What to do: make a Makefile for the test files.
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Author:  RockBrentwood [ Mon Nov 20, 2017 11:17 pm ]
Post subject:  What to do: make a Makefile for the test files.

That will kill 2 birds with one stone, so to say: (1) an example of use, and (2) a ready-made regression tester.

Author:  Sergey.Bochkanov [ Tue Nov 21, 2017 12:17 pm ]
Post subject:  Re: What to do: make a Makefile for the test files.


Such testing is already done, without make, using console scripts (Unix and Windows-specific). Given ALGLIB monolithic design, Bash turned out to be more than enough. We ran our tests regularly.

Author:  RockBrentwood [ Sat Dec 02, 2017 12:37 am ]
Post subject:  Re: What to do: make a Makefile for the test files.

Yes, this is true, but for those who are new to ALGLIB, a makefile will serve both the purpose of demonstrating how to include it in their program and to provide something for performing tests on the code; particularly if they make changes or additions to it.

It also helps keep better track of the dependencies and to perform updates in a more intelligent manner; and the dependencies help one to determine which modules are required for a project.

Independent of the issue of whether a reference makefile is included or not, the following information should prove helpful for ALGLIB users.

These are a list of all of the direct dependencies.
Optimization -> Solvers -> LinAlg -> AlgLibMisc -> AlgLibInternal -> Ap -> (for MSVC) StdAfx
Integration, Statistics -> LinAlg, SpecialFunctions
Interpolation -> Integration, Optimization
DataAnalysis -> Statistics, Optimization
DiffEquations, FastTransforms, SpecialFunctions -> AlgLibInternal
Test_C, Test_I, Test_X -> DataAnalysis, DiffEquations, FastTransforms, Interpolation

In my local version, I've eliminated #includes except those for direct dependencies and made other changes (many).

The "using namespace std;" and MSVC #pragma statements need only be listed in Ap.h, not in the *.cpp files, as long as the #include statements are listed first.

A *.cpp file only needs to include its companion *.h file and each *.h file only needs to include the *.h files for the modules that its own module directly depends on.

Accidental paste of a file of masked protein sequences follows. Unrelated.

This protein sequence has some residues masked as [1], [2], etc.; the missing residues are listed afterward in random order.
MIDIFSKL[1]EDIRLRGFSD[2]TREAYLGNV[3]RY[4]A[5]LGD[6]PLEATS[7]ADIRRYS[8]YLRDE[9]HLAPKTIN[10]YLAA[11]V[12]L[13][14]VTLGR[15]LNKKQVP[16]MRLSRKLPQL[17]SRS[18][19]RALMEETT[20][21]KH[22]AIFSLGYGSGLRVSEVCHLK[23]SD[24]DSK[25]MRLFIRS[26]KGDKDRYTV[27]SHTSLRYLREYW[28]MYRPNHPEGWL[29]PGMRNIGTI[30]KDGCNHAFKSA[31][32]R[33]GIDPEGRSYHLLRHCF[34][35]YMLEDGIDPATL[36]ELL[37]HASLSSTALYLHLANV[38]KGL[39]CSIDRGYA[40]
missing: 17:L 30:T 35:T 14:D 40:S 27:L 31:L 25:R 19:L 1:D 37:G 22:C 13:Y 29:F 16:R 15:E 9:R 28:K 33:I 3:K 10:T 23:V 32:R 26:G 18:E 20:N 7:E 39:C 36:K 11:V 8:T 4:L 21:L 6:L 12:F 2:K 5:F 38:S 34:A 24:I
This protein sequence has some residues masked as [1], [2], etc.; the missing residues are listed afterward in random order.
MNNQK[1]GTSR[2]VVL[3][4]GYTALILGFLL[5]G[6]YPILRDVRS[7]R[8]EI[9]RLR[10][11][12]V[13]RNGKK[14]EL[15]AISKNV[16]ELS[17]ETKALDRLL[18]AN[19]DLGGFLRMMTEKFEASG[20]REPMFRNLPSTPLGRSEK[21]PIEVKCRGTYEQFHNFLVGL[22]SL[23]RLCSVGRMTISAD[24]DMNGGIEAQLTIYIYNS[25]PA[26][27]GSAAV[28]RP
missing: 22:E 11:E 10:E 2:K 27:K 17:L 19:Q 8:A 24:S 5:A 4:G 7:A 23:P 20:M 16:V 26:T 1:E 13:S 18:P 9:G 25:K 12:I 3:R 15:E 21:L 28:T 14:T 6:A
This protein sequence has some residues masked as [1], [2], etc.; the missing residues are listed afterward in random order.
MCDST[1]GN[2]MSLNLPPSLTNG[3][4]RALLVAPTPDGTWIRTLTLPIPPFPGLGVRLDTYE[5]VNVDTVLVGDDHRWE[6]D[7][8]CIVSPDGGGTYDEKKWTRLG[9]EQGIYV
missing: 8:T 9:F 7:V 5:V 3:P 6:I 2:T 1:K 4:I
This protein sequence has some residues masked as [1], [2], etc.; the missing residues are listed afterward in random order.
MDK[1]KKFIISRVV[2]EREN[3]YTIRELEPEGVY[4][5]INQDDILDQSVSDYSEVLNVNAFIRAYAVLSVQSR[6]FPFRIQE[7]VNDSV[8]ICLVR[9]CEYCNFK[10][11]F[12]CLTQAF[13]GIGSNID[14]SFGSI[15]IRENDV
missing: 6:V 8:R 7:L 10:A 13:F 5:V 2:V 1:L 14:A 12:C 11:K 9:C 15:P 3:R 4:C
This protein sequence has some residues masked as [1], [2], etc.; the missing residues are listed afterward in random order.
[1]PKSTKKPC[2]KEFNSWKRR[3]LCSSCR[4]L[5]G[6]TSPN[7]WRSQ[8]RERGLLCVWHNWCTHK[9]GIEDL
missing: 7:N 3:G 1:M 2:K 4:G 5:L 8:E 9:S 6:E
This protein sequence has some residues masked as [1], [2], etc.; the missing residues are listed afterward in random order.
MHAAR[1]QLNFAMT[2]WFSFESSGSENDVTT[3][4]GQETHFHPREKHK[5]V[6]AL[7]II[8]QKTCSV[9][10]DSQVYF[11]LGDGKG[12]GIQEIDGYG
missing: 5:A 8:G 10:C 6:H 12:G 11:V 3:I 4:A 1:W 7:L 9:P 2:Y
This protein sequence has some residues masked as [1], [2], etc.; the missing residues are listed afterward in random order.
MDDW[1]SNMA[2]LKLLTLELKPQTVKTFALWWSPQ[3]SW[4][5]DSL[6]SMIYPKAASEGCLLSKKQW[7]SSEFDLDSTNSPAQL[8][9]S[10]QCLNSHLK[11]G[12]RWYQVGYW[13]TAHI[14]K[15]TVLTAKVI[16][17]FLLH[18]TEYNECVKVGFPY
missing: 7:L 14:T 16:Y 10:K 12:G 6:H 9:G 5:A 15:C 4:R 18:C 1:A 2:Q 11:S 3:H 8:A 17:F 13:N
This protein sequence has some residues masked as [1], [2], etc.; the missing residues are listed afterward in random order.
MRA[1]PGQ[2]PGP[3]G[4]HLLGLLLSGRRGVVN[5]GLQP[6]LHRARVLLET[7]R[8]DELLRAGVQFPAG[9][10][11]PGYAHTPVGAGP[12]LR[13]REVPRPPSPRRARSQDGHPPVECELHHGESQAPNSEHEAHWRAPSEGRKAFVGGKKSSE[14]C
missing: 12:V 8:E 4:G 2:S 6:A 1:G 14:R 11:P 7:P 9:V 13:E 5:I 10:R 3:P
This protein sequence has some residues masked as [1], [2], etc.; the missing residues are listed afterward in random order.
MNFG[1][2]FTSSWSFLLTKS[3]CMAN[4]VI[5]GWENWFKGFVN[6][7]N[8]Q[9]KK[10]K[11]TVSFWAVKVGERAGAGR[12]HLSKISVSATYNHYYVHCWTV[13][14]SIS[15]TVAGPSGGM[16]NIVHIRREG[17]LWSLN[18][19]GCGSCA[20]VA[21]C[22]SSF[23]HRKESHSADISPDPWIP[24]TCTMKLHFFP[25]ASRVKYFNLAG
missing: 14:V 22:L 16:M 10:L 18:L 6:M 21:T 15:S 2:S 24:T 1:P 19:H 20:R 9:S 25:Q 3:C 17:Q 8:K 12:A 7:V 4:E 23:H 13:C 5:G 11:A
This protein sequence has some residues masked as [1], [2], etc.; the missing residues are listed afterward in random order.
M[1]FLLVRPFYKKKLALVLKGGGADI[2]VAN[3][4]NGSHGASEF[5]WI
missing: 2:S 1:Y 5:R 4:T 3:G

In a Makefile for my copy of the library, I only include dependencies for
*.cpp: *.o
*.o: *.h
A.h: B.h, for each direct dependency A -> B.
A.o: B.o, for each direct dependency A -> B.
Note: not all submodules of a given module have the given direct dependency, but will usually have indirect dependencies once or more removed, such as can be derived from this list. The simplest way to test this is either with a profiling tool or to try to compile the submodule with the dependency or dependencies removed.

Author:  Sergey.Bochkanov [ Tue Dec 05, 2017 3:05 pm ]
Post subject:  Re: What to do: make a Makefile for the test files.


1. Frankly speaking, I have mixed feelings on this question (direct vs indirect deps) :) It is beautiful in some way... but someone may decide that he wants to have all dependencies (direct or indirect) listed in one place. Because some users prefer to compile only those packages which are required.

2. On using namespace and pragma's: took your point, agree. I will study it in more details in the next few days, maybe these changes will be included in the upcoming release.

Author:  RockBrentwood [ Fri Apr 26, 2019 9:55 am ]
Post subject:  Re: What to do: make a Makefile for the test files.

I see the issue now, with your latest revisions: you really want dependencies for the subpackages, rather than the packages. This creates a strong push to go back to the pre-version-3 file layout; with it looking more like LAPACK or GMP in terms of its layout.

It's still possible to have it both ways by putting lines in a Makefile that concatenate a package file from its subpackage files. I'm going to experiment with this and other compromise solutions.

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